Pretty horrifying news from South Korea this week:

South Korean customs officials are boosting efforts to stamp out illegal smuggling of drugs that are allegedly coming from China. Reason: The capsules supposedly contain human flesh.

Since August, Korean authorities have discovered nearly 17,500 of the human-flesh capsules in the luggage of tourists and in international mail, the state-run Korea Customs Service said Monday. Disguised as performance-enhancement drugs, they have been smuggled in by ethnic Koreans living in northern Chinese cities.

The statement warned that the capsules contain hazardous bacteria.

What kind of monsters are these inscrutable Others?! Oh, wait:

[M]ummies and other preserved and fresh human remains were a common ingredient in the medicine of that time. In short: Not long ago, Europeans were cannibals.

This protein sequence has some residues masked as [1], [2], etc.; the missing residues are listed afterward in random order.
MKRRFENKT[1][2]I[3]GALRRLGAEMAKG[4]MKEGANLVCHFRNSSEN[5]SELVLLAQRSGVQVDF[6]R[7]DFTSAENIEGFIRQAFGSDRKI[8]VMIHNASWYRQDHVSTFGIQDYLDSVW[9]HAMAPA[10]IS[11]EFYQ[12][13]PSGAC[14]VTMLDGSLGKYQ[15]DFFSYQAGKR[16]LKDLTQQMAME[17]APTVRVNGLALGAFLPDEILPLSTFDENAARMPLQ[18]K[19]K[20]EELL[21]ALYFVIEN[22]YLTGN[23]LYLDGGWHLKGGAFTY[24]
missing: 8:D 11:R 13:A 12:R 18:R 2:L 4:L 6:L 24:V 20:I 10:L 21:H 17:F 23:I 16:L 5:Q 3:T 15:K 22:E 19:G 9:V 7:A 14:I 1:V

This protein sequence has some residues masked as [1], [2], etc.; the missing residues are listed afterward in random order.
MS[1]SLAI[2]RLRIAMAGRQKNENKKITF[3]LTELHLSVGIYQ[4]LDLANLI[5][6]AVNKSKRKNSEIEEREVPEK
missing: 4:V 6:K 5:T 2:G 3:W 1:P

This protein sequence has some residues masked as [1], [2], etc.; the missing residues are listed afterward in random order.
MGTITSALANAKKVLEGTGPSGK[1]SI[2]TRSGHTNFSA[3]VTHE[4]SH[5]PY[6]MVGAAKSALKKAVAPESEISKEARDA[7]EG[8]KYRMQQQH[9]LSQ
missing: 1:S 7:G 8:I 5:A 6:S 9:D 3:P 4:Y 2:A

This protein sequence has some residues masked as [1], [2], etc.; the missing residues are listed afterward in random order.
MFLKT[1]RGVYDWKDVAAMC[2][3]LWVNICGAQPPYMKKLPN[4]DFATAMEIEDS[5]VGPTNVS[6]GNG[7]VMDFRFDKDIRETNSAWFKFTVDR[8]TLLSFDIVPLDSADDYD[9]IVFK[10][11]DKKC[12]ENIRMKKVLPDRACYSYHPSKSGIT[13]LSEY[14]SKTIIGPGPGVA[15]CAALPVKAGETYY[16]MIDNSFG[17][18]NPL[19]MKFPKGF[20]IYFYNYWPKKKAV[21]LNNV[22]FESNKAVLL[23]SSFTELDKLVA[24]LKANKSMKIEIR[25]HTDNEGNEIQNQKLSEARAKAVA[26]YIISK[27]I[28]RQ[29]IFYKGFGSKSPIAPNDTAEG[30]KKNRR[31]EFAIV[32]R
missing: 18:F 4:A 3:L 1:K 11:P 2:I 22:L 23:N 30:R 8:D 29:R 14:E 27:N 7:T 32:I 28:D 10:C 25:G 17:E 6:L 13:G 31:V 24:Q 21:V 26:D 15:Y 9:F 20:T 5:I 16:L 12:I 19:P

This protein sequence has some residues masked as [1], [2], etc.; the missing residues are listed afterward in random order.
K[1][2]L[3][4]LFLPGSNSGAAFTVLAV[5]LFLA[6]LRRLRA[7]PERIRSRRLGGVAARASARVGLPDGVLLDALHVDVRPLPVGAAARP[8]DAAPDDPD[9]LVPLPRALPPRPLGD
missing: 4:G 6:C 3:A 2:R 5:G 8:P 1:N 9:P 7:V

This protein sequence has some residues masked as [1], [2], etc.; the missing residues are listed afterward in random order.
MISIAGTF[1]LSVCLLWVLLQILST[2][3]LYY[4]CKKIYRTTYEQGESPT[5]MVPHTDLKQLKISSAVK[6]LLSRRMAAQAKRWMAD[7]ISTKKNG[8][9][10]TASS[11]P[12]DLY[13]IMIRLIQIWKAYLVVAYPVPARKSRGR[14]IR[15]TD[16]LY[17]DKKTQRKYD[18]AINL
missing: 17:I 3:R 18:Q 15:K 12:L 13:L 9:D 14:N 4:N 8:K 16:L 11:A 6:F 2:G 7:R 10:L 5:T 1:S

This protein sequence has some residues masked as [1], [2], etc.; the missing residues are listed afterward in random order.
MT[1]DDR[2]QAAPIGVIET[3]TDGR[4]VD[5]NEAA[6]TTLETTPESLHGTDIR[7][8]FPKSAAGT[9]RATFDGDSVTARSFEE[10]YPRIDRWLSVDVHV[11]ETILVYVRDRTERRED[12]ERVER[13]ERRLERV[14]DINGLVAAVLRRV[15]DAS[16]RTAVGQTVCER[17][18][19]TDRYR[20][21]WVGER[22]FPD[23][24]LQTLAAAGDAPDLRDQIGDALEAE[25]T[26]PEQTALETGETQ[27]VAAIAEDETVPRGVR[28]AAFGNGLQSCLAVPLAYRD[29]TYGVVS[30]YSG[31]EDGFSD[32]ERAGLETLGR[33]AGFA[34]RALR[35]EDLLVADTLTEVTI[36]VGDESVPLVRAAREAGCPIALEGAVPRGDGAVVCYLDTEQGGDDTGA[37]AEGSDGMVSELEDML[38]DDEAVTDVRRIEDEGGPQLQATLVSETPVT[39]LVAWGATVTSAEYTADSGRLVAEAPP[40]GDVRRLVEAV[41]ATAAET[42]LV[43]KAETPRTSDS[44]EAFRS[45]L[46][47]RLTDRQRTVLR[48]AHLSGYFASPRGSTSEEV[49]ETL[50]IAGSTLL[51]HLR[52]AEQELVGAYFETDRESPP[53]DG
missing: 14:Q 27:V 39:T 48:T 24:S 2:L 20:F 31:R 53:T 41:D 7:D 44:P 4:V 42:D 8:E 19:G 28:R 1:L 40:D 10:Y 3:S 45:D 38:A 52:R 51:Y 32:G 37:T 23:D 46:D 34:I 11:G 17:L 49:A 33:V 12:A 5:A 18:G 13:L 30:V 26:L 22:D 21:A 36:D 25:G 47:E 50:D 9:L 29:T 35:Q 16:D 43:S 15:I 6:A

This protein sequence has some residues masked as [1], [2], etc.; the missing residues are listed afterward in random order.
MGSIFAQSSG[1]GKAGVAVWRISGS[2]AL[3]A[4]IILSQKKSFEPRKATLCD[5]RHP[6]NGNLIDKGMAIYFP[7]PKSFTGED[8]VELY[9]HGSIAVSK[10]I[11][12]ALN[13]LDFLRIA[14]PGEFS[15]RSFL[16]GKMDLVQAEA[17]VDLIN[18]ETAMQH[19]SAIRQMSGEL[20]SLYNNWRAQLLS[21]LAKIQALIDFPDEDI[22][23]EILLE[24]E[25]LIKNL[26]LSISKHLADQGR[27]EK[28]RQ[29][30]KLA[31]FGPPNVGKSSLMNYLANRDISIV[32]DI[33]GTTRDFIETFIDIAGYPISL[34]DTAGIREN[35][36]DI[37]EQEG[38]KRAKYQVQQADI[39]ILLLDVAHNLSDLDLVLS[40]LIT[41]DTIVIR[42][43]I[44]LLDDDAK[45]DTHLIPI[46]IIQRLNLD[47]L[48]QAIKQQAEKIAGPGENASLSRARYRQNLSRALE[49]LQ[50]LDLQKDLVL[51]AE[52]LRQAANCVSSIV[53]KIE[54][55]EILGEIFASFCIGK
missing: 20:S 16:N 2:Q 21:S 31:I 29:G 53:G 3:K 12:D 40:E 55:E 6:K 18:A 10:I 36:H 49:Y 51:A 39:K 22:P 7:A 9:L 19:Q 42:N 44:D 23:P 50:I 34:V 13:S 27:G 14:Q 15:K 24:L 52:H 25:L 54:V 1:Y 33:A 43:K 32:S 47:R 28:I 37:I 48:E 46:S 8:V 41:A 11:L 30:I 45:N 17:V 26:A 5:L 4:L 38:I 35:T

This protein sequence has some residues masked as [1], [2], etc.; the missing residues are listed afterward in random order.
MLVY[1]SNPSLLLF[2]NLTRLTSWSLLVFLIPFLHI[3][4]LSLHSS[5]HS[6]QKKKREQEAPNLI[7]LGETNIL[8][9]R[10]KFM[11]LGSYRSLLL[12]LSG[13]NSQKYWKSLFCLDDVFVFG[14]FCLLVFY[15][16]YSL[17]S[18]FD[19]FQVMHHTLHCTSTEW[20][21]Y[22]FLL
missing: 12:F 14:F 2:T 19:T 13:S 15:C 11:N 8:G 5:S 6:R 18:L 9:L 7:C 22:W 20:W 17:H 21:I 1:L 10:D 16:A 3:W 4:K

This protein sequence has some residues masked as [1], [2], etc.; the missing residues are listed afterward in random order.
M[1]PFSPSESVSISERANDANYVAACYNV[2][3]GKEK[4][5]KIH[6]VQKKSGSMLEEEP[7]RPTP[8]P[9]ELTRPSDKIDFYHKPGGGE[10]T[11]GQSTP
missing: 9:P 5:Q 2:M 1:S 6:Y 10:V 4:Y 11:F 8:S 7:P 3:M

Noble’s new book, Medicinal Cannibalism in Early Modern English Literature and Culture, and another by Richard Sugg of England’s University of Durham, Mummies, Cannibals and Vampires: The History of Corpse Medicine from the Renaissance to the Victorians, reveal that for several hundred years, peaking in the 16th and 17th centuries, many Europeans, including royalty, priests and scientists, routinely ingested remedies containing human bones, blood and fat as medicine for everything from headaches to epilepsy. There were few vocal opponents of the practice, even though cannibalism in the newly explored Americas was reviled as a mark of savagery. Mummies were stolen from Egyptian tombs, and skulls were taken from Irish burial sites. Gravediggers robbed and sold body parts.

“The question was not, ‘Should you eat human flesh?’ but, ‘What sort of flesh should you eat?’ ” says Sugg.

Um, er…